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March 5, 2018 Business leaders of the year

Leshin has taken WPI to new heights

Photo | Nathan Fiske Laurie Leshin, Ph.D.

If a girl in high school wants to see an example of how a woman can be successful in science, she can look to Laurie Leshin. If anyone wants to feel like being a science nerd is a badge to wear proudly, the WPI president can help there, too.

Leshin didn’t become the head of Worcester Polytechnic Institute to show off the benefits of a STEM education, or to be something of a social media star, with nearly 6,000 Twitter followers and a handle – @LaurieofMars – to show off her love of outer space.

But she has. Besides, how many college presidents have an asteroid named after them?

Four years have passed since Leshin became WPI’s first female president, and in the past year Leshin has raised the engineering school’s profile significantly: starting a new global studies program, opening a new location in Boston’s Seaport District, standing up for her international students against President Donald Trump’s travel ban, and reaching record levels of female students and staff at the 153-year-old school.

“She’s looked to as a leader among her peers,” said Jeanine Went, the executive director of the Higher Education Consortium of Central Massachusetts.

Growing WPI’s presence

Under Leshin, WPI has made an aggressive push into Boston’s hotbed of tech companies, innovation and young talent. It is WPI, not Harvard University or the Massachusetts Institute of Technology, that has a classroom and collaboration space in the Seaport.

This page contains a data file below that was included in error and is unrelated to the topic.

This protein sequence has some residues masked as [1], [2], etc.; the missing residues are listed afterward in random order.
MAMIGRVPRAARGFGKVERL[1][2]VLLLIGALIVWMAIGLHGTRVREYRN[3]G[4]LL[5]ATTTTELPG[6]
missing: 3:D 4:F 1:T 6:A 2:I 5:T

“We’re not going to out-MIT MIT in Cambridge, but there’s no other university in the Seaport,” Leshin said.

Starting with the the Class of 2022, WPI is giving each student $5,000 to complete a project at one of the more than 40 WPI project centers on six continents. This program, Global Projects for All, is meant to encourage more students to conduct their work out in the field and understand the world at large.

Phil Ryan, who chaired the school’s board of trustees in Leshin's first two years as president, said school officials were struck by Leshin’s desire to take advantage of the potential impact of the student projects.

“It clearly puts us on the map in a very profound way,” Ryan said.

Leshin is working to ensure foreign students can still study in the United States amid a federal proposal to tighten travel restrictions from Muslim-majority countries. WPI, which has roughly 1,400 international students, was among dozens of colleges signing on to a legal challenge to Trump’s travel ban last year.

“Students should be allowed to study here if that is their wish,” Leshin said.

A more inclusive WPI

Since Leshin took over as president, funding once set aside for merit-appeal financial aid now goes toward attracting more women to study science, technology, engineering and math. Last fall, 44 percent of WPI’s freshmen class was female, an all-time high.

Leshin said WPI can become a national leader among tech schools when it comes to gender diversity.

“That would be a the goal,” she said. “We’re not the very best in the country, but we’re getting up there.”

Ryan called Leshin a great ambassador for the school, and an effective communicator who carefully considers every decision.

Leshin has had a broader role beyond WPI in her time as president, said Went. “Her presence has really made a difference in attracting females to STEM fields and to applying to WPI,” Went said. “That’s something that can be felt in our community.”

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